You’re an otolaryngology faculty member at an academic medical center. You have clinical responsibilities for a range of patient care sites, you have teaching responsibilities for residents and medical students, and you are working to establish a credible research effort. All of your efforts have been going well, with a high level of personal and professional satisfaction. Then along came the novel coronavirus—COVID-19.
Explore This IssueMay 2020
At first the incidence of infected persons in the population seemed low, and there was hope for a lesser impact in the U.S. than in China. As the numbers of infected persons rose, however, so did the number who required hospital admission, in particular to intensive care units. Having some understanding of public health, you knew that the number of counted infected persons lags behind the actual incidence in the population, especially with a virus that has a high transmission potential and varying levels of symptoms and signs.
Now it’s clear that the virus is catching hold across the country through traveler and community spread. Following federal guidelines, your state has finally placed a moratorium on all surgeries and procedures that aren’t immediately medically necessary. Evidence that upper aerodigestive tract endoscopic procedures are among the highest risk for surgeons is emerging. There is information that healthcare personnel in your hospital system are increasingly turning up positive for COVID-19, with the concern that others may follow. You have been asked to continue to care for patients with urgent and emergent issues in both outpatient and inpatient settings, amid rumors that personal protective equipment (PPE) supplies are running short and should be conserved and/or reused. At this time, critical care specialists are providing the frontline care of seriously ill patients, and other physicians may be tasked to provide critical care as the demand increases. You have also heard that some community private practitioners continue to see patients, while others are significantly restricting their practices. You are quite concerned about the resident cadre and medical student exposure risk.
How can you navigate the ethical challenges and personal risks with your sworn obligations to patients?
Note: This discussion was written during a specific point in time, and, most assuredly by press time, the clinical situation will have dramatically evolved, hopefully in a positive direction. The comments below are specific to challenges U.S. otolaryngologists face during the COVID-19 epidemic.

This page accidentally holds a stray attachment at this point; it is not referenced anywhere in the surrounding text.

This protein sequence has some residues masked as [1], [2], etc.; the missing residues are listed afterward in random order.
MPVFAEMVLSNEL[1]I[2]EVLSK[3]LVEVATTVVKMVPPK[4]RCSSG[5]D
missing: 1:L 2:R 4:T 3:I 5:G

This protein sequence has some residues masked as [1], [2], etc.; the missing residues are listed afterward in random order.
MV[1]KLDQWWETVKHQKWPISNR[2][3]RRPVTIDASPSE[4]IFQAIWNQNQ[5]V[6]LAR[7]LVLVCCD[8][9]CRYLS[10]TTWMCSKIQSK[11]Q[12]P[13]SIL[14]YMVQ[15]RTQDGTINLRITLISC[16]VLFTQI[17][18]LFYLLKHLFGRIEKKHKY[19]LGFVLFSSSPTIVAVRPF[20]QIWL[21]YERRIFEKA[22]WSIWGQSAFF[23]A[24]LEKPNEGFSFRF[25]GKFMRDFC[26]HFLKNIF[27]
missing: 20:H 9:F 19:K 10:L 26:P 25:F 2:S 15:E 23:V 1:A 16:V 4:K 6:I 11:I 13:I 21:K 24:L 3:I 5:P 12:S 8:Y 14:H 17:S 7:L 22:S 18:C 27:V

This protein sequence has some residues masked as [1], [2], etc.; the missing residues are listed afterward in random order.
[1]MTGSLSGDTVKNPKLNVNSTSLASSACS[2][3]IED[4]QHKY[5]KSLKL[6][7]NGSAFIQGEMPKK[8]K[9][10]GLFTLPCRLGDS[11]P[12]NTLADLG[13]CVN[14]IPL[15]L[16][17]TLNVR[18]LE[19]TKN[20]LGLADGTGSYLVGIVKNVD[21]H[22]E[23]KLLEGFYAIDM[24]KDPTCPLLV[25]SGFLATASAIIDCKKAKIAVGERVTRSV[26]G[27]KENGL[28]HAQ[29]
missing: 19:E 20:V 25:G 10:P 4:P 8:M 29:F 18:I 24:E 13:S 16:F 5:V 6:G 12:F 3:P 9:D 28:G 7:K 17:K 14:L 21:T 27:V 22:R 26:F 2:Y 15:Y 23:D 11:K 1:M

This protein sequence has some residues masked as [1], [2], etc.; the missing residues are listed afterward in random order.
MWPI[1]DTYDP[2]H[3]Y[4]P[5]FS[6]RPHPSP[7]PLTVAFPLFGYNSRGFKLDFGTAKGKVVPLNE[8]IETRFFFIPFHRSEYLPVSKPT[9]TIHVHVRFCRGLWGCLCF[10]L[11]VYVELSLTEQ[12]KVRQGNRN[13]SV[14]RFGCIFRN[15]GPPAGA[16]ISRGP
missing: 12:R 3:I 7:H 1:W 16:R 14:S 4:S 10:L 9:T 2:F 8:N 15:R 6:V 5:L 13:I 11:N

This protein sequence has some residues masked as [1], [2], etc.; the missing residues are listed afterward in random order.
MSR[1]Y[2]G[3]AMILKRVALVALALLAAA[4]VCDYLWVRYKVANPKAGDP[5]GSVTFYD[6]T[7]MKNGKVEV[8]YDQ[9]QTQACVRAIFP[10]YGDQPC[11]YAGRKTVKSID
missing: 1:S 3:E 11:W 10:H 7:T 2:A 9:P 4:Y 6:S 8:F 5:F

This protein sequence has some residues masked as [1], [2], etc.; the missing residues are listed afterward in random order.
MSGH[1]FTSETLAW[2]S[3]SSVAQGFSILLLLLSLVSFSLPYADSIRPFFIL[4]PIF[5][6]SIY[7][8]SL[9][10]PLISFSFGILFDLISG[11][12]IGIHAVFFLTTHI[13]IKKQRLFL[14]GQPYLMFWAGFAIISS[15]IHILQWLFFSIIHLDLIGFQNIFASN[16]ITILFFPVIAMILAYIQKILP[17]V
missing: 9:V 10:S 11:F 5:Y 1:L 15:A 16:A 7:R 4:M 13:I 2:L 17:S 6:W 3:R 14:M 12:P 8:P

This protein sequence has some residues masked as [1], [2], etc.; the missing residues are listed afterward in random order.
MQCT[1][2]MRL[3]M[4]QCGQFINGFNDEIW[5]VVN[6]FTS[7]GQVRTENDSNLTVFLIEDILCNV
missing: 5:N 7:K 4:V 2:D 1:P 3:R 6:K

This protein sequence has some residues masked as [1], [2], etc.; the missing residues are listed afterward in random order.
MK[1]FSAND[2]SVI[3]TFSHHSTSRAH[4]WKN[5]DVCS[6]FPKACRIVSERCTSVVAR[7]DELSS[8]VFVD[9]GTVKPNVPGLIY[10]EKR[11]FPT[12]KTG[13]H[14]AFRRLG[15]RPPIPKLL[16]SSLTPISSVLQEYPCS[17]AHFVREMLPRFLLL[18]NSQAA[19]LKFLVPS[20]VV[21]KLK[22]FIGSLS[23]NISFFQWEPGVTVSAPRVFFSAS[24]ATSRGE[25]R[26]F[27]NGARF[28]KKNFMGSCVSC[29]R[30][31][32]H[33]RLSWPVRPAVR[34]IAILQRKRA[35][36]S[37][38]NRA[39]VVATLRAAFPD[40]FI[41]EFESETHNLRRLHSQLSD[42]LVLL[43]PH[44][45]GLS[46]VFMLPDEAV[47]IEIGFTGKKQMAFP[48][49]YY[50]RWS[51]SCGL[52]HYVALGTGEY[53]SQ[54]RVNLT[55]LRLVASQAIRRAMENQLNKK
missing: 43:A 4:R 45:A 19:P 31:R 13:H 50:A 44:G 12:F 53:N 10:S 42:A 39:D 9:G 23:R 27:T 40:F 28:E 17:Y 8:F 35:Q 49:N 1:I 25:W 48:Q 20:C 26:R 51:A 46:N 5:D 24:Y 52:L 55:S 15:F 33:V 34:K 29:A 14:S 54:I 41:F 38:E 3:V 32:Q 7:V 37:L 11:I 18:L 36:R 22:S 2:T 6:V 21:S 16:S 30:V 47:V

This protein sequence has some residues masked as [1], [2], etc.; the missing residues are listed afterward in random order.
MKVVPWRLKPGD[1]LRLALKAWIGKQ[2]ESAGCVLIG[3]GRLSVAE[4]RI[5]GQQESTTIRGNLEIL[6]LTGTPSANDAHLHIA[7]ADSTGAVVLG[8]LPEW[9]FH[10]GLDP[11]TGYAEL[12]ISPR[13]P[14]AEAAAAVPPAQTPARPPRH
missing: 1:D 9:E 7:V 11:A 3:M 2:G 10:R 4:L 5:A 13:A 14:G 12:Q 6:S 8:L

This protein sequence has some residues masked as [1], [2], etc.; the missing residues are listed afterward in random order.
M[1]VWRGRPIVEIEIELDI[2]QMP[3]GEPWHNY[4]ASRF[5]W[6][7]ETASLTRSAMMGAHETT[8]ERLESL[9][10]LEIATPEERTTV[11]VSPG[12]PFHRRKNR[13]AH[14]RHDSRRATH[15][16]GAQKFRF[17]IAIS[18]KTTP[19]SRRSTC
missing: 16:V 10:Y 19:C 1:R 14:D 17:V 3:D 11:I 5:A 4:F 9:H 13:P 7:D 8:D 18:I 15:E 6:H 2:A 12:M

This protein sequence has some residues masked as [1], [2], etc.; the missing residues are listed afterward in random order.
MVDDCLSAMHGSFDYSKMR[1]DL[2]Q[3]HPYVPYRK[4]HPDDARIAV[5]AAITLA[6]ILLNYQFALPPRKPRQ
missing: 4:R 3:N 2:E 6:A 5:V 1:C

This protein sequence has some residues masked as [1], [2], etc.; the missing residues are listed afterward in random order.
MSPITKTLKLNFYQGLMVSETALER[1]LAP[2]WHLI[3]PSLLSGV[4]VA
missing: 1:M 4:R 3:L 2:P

Most certainly, the challenges/pressures placed on practicing otolaryngologists by the COVID-19 pandemic are not really “everyday ethics.” Very few situations test our commitments to ethical principles more than a pandemic that requires so much from us for the greater social good.
However, it is during these times that we come to understand the importance of making clinical and personal decisions based on the four ethical principles that so firmly guide our “normal” practices—beneficence, non-maleficence, autonomy, and social justice. Several of these principles are frequently in conflict, but in the midst of COVID-19, these ethical conflicts may become even more challenging.
Most American otolaryngologists don’t have clinical experience with outbreaks or epidemics. Some older otolaryngologists (like me) do remember the polio epidemic in the late 1940s and early 1950s (as children and teens, not as physicians), but these memories are sufficiently strong to help us appreciate the dangers of the current COVID-19 epidemic. While polio was primarily an intestinal infection, saliva and respiratory droplets were a secondary transmission mode. COVID-19 has a high upper respiratory tract transmission mode, causing otolaryngologists to be among specialists with the highest clinical risk.
Infectious disease outbreaks, epidemics, and pandemics may well represent the most ethically challenging clinical responses for all physicians. In a general sense, our ethical challenges during this pandemic will fall into four categories: duty to patients and society; duty to the profession, including colleagues, trainees, and staff; duty to family and friends; and duty to law and order.